Why the EU doesn’t care for the internet
First of all, this is a personal opinion and was motivated to been written down by a tweet from Bastian Allgeier.
This is a really good question. Although I am not certain what motivated Bastian to write this, I know that the same thoughts bug my brain for quite some time as well.
Politicians like Johanna Mikl-Leitner from Austria is trying once again to store internet activity of citizens and the EU starts voting again on Net Neutrality. People like the CEO of the German Telekom (Timotheus Höttges) instantly jumps on board and talks of selling better internet access for young startups. Luckily the internet community was active in stating their dislike.
This is all very concerning, especially as you see globally threatining deals like the TTP ramp up. (https://www.fightthetpp.org/)
But why is this all even possible?
The people behind the votes
Of course in an “democratic” system like the EU we have the european parliament with 750 political members (so much? omg).
Researching the average age of those members I found the last result from 2009 what results it 49,1 years.
This is quite a age when it comes to judging about a very new technology like the Internet. Most of the politicians come from various backgrounds like economics or legal studies. When asking those about their internet activities you get very vague answers that mostly demonstrate that there is quite a lack of knowledge in this sector. So they try to get knowledge about this from various companies. And of course in this process there is a lot of lobbying involved.
This ultimately results in very one sided opinions.
Let’s say there is one book everybody would like to read. You have not read it yet but you have to decide on who should be allowed to read it, how much others should be allowed to read and how much should they pay for reading it. Of course, you ask the author of the book and the company behind the book on their opinion. Then you’ll go and ask shipping companies how they would like to handle the delivery. The shipping company says they’ll ship the short version for a cheaper price than the full version. The author says that of course no body should be allowed to read someone else’s book. And so on… you see where I want to go.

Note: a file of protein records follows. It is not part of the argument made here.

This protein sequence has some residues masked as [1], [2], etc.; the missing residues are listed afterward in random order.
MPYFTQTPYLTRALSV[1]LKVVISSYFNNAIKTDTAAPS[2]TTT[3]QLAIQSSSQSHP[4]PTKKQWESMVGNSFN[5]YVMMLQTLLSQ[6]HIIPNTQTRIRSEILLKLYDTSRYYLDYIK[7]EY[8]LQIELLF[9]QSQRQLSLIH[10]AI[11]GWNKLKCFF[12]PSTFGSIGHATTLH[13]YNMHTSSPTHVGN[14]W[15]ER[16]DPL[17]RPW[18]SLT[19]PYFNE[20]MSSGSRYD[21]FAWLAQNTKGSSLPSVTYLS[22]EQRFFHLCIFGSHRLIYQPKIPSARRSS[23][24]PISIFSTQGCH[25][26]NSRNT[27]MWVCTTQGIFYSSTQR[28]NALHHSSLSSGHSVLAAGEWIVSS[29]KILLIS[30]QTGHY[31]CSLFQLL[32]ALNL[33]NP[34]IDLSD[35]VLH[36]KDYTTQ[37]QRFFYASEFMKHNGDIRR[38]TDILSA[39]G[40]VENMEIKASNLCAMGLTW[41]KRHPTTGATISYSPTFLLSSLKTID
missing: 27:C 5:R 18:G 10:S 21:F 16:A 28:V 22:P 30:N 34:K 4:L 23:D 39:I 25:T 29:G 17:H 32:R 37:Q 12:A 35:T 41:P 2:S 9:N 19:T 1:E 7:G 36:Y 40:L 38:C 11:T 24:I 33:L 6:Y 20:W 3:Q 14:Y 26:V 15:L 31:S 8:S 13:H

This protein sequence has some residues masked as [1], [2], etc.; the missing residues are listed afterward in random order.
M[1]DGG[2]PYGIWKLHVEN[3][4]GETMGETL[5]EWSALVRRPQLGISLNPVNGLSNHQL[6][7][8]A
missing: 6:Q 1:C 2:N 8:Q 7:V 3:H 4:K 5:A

Nobody has asked the actual readers of the book what they think. In fact, most of the people were not even aware of those discussions in the back because nobody explained to them there would be different versions of the book.
Obviously the Internet is way more complex than a book. To be honest, it’s even really hard to explain to my parents why the Internet is so awesome and important. And they are very open about this topic.
So it’s even harder to explain it to people that have an opinion about it and financial interest and gain in regulating it.
We’re at a point in time of history (now + following years) that will shape the world greatly for our own future and of course for following generations. The distribution of data, knowledge and privacy is important and has to be free. Inform others about it, because if they don’t step up yet, it’s probably because they don’t know about this.
And if for some reason you explain it to someone who answers: “I don’t have anything to hide” advice them to publicly share every website they visit, every email they send and every order they take. Ever!
Or start slapping them with a banana peel. That works as well.
Stand up and make your voice heard because it’s necessary now and will probably be necessary for quite some time.
I want to leave you with this Video:
See you on the front.